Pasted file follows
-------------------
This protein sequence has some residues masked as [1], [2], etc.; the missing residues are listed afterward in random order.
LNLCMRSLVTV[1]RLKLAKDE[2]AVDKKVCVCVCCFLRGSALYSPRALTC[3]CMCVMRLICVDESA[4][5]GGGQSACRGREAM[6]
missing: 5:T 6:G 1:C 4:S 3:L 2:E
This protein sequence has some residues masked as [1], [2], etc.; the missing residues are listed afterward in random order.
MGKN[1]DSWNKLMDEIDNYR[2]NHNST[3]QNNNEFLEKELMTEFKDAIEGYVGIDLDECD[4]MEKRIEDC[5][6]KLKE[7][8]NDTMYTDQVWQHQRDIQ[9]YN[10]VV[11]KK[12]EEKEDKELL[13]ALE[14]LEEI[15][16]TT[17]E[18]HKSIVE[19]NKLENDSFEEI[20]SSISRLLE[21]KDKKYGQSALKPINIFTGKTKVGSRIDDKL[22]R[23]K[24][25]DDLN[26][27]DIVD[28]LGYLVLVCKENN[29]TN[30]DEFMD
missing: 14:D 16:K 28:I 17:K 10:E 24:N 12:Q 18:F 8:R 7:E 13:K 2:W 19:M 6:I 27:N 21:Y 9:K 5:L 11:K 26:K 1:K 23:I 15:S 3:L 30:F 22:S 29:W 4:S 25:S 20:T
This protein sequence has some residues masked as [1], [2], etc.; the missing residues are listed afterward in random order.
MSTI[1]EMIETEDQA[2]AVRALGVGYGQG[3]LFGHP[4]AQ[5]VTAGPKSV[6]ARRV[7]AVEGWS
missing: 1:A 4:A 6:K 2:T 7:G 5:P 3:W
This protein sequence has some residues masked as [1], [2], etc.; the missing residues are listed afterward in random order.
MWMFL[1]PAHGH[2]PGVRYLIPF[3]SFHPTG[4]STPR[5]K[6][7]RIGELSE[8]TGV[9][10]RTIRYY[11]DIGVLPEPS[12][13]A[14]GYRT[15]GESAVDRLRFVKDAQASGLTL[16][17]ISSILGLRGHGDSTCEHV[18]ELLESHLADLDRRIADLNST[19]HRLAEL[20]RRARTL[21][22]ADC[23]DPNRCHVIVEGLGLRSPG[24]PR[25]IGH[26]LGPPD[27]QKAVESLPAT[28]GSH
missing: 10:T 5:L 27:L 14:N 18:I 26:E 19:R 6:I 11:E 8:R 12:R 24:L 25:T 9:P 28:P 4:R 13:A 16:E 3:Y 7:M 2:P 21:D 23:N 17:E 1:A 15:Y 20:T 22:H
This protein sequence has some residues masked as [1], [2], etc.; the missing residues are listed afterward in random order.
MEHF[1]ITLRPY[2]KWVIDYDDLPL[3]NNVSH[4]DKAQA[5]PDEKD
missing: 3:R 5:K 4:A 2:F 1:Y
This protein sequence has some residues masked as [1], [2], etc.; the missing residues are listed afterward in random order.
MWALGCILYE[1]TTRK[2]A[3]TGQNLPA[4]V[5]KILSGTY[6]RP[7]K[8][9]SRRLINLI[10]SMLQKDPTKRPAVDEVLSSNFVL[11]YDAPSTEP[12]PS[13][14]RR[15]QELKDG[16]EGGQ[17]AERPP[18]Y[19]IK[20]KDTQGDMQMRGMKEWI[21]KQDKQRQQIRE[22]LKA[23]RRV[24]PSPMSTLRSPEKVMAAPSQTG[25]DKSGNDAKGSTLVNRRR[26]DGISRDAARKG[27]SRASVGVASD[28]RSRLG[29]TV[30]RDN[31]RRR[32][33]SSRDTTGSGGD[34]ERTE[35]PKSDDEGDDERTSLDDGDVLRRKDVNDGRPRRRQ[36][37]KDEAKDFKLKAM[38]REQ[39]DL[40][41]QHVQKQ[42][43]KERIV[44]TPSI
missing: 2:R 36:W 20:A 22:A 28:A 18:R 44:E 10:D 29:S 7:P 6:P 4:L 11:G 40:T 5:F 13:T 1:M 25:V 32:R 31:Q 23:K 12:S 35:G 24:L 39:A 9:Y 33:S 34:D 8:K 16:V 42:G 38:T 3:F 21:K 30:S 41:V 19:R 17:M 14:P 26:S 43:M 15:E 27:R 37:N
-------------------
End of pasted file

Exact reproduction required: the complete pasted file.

This protein sequence has some residues masked as [1], [2], etc.; the missing residues are listed afterward in random order.
LNLCMRSLVTV[1]RLKLAKDE[2]AVDKKVCVCVCCFLRGSALYSPRALTC[3]CMCVMRLICVDESA[4][5]GGGQSACRGREAM[6]
missing: 5:T 6:G 1:C 4:S 3:L 2:E
This protein sequence has some residues masked as [1], [2], etc.; the missing residues are listed afterward in random order.
MGKN[1]DSWNKLMDEIDNYR[2]NHNST[3]QNNNEFLEKELMTEFKDAIEGYVGIDLDECD[4]MEKRIEDC[5][6]KLKE[7][8]NDTMYTDQVWQHQRDIQ[9]YN[10]VV[11]KK[12]EEKEDKELL[13]ALE[14]LEEI[15][16]TT[17]E[18]HKSIVE[19]NKLENDSFEEI[20]SSISRLLE[21]KDKKYGQSALKPINIFTGKTKVGSRIDDKL[22]R[23]K[24][25]DDLN[26][27]DIVD[28]LGYLVLVCKENN[29]TN[30]DEFMD
missing: 14:D 16:K 28:I 17:K 10:E 24:N 12:Q 18:F 8:R 7:E 13:K 2:W 19:M 6:I 27:N 21:Y 9:K 5:L 11:K 26:K 1:K 23:I 15:S 3:L 30:F 22:S 29:W 4:S 25:S 20:T
This protein sequence has some residues masked as [1], [2], etc.; the missing residues are listed afterward in random order.
MSTI[1]EMIETEDQA[2]AVRALGVGYGQG[3]LFGHP[4]AQ[5]VTAGPKSV[6]ARRV[7]AVEGWS
missing: 1:A 4:A 6:K 2:T 7:G 5:P 3:W
This protein sequence has some residues masked as [1], [2], etc.; the missing residues are listed afterward in random order.
MWMFL[1]PAHGH[2]PGVRYLIPF[3]SFHPTG[4]STPR[5]K[6][7]RIGELSE[8]TGV[9][10]RTIRYY[11]DIGVLPEPS[12][13]A[14]GYRT[15]GESAVDRLRFVKDAQASGLTL[16][17]ISSILGLRGHGDSTCEHV[18]ELLESHLADLDRRIADLNST[19]HRLAEL[20]RRARTL[21][22]ADC[23]DPNRCHVIVEGLGLRSPG[24]PR[25]IGH[26]LGPPD[27]QKAVESLPAT[28]GSH
missing: 10:T 5:L 27:L 14:N 18:I 26:E 19:R 6:I 11:E 8:R 12:R 24:L 25:T 9:P 28:P 4:R 13:A 16:E 3:Y 7:M 2:P 21:D 23:N 17:E 1:A 15:Y 20:T 22:H
This protein sequence has some residues masked as [1], [2], etc.; the missing residues are listed afterward in random order.
MEHF[1]ITLRPY[2]KWVIDYDDLPL[3]NNVSH[4]DKAQA[5]PDEKD
missing: 3:R 5:K 4:A 2:F 1:Y
This protein sequence has some residues masked as [1], [2], etc.; the missing residues are listed afterward in random order.
MWALGCILYE[1]TTRK[2]A[3]TGQNLPA[4]V[5]KILSGTY[6]RP[7]K[8][9]SRRLINLI[10]SMLQKDPTKRPAVDEVLSSNFVL[11]YDAPSTEP[12]PS[13][14]RR[15]QELKDG[16]EGGQ[17]AERPP[18]Y[19]IK[20]KDTQGDMQMRGMKEWI[21]KQDKQRQQIRE[22]LKA[23]RRV[24]PSPMSTLRSPEKVMAAPSQTG[25]DKSGNDAKGSTLVNRRR[26]DGISRDAARKG[27]SRASVGVASD[28]RSRLG[29]TV[30]RDN[31]RRR[32][33]SSRDTTGSGGD[34]ERTE[35]PKSDDEGDDERTSLDDGDVLRRKDVNDGRPRRRQ[36][37]KDEAKDFKLKAM[38]REQ[39]DL[40][41]QHVQKQ[42][43]KERIV[44]TPSI
missing: 2:R 36:W 20:A 22:A 28:A 18:R 44:E 10:D 29:S 7:P 6:P 4:L 11:G 40:T 5:F 13:T 1:M 25:V 32:R 31:Q 23:K 12:S 35:G 24:L 39:A 9:Y 33:S 34:D 8:K 16:V 42:G 38:T 3:F 21:K 30:S 41:V 19:R 17:M 14:P 26:S 43:M 15:E 27:R 37:N